A Guide To Crawley

A Guide To Crawley

Crawley, located in West Sussex, beautifully incorporates elements of town scenery and countryside. With a history dating back as far as the bronze age, Crawley wasn’t well known until the 1940’s when it was designated one of eight ‘new towns’.  The Government created eight self-sufficient ‘new towns’ in the 1940’s, each within 20 and 30 miles from the heart of London.

The town’s history can be traced back to the stone age by analysing flint tools and burial mounds and further on from these discoveries a Bronze age sword was uncovered. Crawley’s name was given by the Anglo-Saxon's, from which the spelling and pronunciation did not appear until around 1316. The arrival of the railway appeared in Crawley in the 1840’s, making the area more accessible whilst bringing a surge of visitors to the town.

Home to Gatwick airport, Crawley is situated halfway between London and Brighton and has an estimated population of 100,000 people and houses 13 neighbourhoods, with proposals for a 14th neighbourhood. Crawley is the largest inland town in West Sussex. The town is divided into a series of residential neighbourhoods, each with their own schools, shops and community facilities and is the ideal place for shopping and leisure activities, Crawley offers something for everyone.

Places to stay

Crawley is home to some of the most spectacular accommodation options, as well as nearby accommodation from Gatwick hotels and bed and breakfasts. One of the most spectacular hotels situated in Crawley is the Cisswood house hotel. A luxurious country hotel equipped with a beauty salon and leisure club.

Also situated in Crawley, within easy travelling distance of Gatwick, is Gravetye Manor. The Manor was built in 1598, the hospitality aspects of the Manor did not come in until 1958 before the Manor was a hotel it was used as a home. Today it offers superb facilities to all that visit, including a members club and rooms designed for long stays.

These are just two options of the large number of accommodation available when visiting Crawley. In addition to these options, there are camping sites, log cabins, bed and breakfasts and hotel inn’s available to all visitors.


The County Mall in Crawley is one of the largest shopping centres in the south-east. The County Mall accommodates an estimated 70 shops in addition to cafes and restaurants. Easily accessible from the M23, most big name brands will be situated within the County Mall alongside other specialist shops.

As well as the County Mall, there are other shopping options available around the town such as Debenhams, H.Samuel, Goldsmiths, JD sports and Laura Ashley. Enjoy some retail therapy whilst visiting Crawley by exploring the quiet historic areas to the bustling high street and shopping centre.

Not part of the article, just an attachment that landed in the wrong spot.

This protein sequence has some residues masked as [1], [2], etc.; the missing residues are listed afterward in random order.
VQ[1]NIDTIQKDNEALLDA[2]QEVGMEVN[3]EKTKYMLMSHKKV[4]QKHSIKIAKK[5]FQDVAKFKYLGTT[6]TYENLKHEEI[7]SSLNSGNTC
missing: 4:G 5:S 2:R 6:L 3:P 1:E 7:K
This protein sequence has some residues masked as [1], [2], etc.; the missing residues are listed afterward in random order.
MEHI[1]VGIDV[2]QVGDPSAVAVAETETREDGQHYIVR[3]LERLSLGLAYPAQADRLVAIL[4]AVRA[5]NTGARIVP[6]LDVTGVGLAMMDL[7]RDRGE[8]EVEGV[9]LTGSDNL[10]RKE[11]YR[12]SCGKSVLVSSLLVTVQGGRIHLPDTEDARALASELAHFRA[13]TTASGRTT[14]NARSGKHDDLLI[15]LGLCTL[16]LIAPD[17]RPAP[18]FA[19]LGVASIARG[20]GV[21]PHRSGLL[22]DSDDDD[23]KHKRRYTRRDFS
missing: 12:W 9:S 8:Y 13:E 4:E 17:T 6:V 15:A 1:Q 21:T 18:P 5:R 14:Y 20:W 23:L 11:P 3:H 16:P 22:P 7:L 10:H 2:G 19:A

After a busy day shopping in Crawley, there are plenty of restaurants and bars to relax in. With excellent transport in and out of Crawley centre in the form of bus links, cycle facilities and ample parking spaces there’s no reason not to visit.

Things to see

One place to visit whilst you’re in Crawley is Tilgate Nature Centre. Located in Tilgate Park the nature centre houses more than 100 different breeds of animals, including endangered species to farm animals. The centre also holds rare species of livestock such as white park cattle, Bagot goats and Boreray sheep.

Tilgate Park itself is set over 400 acres with activities to keep all entertained, including a golf course and the nature reserve. The parks access improvements will see a car park extension, disabled parking areas, resurfacing and relining of the main car park.

Crawley is also home to Crawley Museum and Ifield Watermill. Crawley Museum is located just off of Crawley Goff Park House. The museum displays artefacts from the history of the town, including the items used to date the town back to the bronze and iron age. There are temporary displays within the museum that change on a regular basis.

Ifield Watermill is thought to be the only working watermill in West Sussex that is still powered by its original water source. The mill was rebuilt after fire damage in 1683 and has been operational since. The watermill is now regularly open to the public and it continues to work for the community.


Easistore Crawley is located on Maidenbower Business Park, easily accessible from the M23. Just a 10-minute drive from Crawley town centre, our self-storage facility is positioned for convenience. Storing your belongings with Easistore Crawley couldn’t be easier, with nearby shops, restaurants and accommodation options, as well as two nearby rail stations.

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